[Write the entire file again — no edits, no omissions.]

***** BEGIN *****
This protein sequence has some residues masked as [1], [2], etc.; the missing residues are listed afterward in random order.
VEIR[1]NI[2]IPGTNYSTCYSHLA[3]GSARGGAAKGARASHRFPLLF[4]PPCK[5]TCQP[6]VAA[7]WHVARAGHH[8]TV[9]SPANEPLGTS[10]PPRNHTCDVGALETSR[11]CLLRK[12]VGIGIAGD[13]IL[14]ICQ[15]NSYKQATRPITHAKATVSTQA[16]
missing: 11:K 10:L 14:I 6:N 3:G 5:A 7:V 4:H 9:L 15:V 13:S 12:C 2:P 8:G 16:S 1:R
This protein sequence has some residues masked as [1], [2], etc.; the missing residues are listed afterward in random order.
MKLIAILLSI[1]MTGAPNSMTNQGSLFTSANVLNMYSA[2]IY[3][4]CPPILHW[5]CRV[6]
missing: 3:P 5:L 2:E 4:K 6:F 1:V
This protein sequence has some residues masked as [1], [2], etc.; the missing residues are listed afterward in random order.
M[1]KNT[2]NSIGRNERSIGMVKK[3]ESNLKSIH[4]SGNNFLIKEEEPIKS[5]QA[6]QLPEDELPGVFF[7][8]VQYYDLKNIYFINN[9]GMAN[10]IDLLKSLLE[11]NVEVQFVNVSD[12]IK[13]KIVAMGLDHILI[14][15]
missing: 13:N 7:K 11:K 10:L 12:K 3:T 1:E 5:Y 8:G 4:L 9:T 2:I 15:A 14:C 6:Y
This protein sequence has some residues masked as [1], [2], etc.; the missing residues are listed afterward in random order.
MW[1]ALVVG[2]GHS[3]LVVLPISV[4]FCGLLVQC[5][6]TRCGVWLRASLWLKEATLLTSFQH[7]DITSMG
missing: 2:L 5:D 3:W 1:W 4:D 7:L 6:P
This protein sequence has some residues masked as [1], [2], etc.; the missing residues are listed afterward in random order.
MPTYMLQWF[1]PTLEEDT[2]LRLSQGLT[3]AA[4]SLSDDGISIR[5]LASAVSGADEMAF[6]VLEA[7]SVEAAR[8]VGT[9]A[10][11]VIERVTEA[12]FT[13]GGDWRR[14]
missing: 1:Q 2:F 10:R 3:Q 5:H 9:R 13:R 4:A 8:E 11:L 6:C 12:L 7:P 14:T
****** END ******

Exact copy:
This protein sequence has some residues masked as [1], [2], etc.; the missing residues are listed afterward in random order.
VEIR[1]NI[2]IPGTNYSTCYSHLA[3]GSARGGAAKGARASHRFPLLF[4]PPCK[5]TCQP[6]VAA[7]WHVARAGHH[8]TV[9]SPANEPLGTS[10]PPRNHTCDVGALETSR[11]CLLRK[12]VGIGIAGD[13]IL[14]ICQ[15]NSYKQATRPITHAKATVSTQA[16]
missing: 11:K 10:L 14:I 6:N 3:G 5:A 7:V 4:H 9:L 15:V 13:S 12:C 2:P 8:G 16:S 1:R
This protein sequence has some residues masked as [1], [2], etc.; the missing residues are listed afterward in random order.
MKLIAILLSI[1]MTGAPNSMTNQGSLFTSANVLNMYSA[2]IY[3][4]CPPILHW[5]CRV[6]
missing: 3:P 5:L 2:E 4:K 6:F 1:V
This protein sequence has some residues masked as [1], [2], etc.; the missing residues are listed afterward in random order.
M[1]KNT[2]NSIGRNERSIGMVKK[3]ESNLKSIH[4]SGNNFLIKEEEPIKS[5]QA[6]QLPEDELPGVFF[7][8]VQYYDLKNIYFINN[9]GMAN[10]IDLLKSLLE[11]NVEVQFVNVSD[12]IK[13]KIVAMGLDHILI[14][15]
missing: 13:N 7:K 11:K 10:L 12:K 3:T 1:E 5:Y 8:G 4:L 9:T 2:I 15:A 14:C 6:Y
This protein sequence has some residues masked as [1], [2], etc.; the missing residues are listed afterward in random order.
MW[1]ALVVG[2]GHS[3]LVVLPISV[4]FCGLLVQC[5][6]TRCGVWLRASLWLKEATLLTSFQH[7]DITSMG
missing: 2:L 5:D 3:W 1:W 4:D 7:L 6:P
This protein sequence has some residues masked as [1], [2], etc.; the missing residues are listed afterward in random order.
MPTYMLQWF[1]PTLEEDT[2]LRLSQGLT[3]AA[4]SLSDDGISIR[5]LASAVSGADEMAF[6]VLEA[7]SVEAAR[8]VGT[9]A[10][11]VIERVTEA[12]FT[13]GGDWRR[14]
missing: 1:Q 2:F 10:R 3:Q 5:H 9:R 13:R 4:A 8:E 11:L 6:C 12:L 7:P 14:T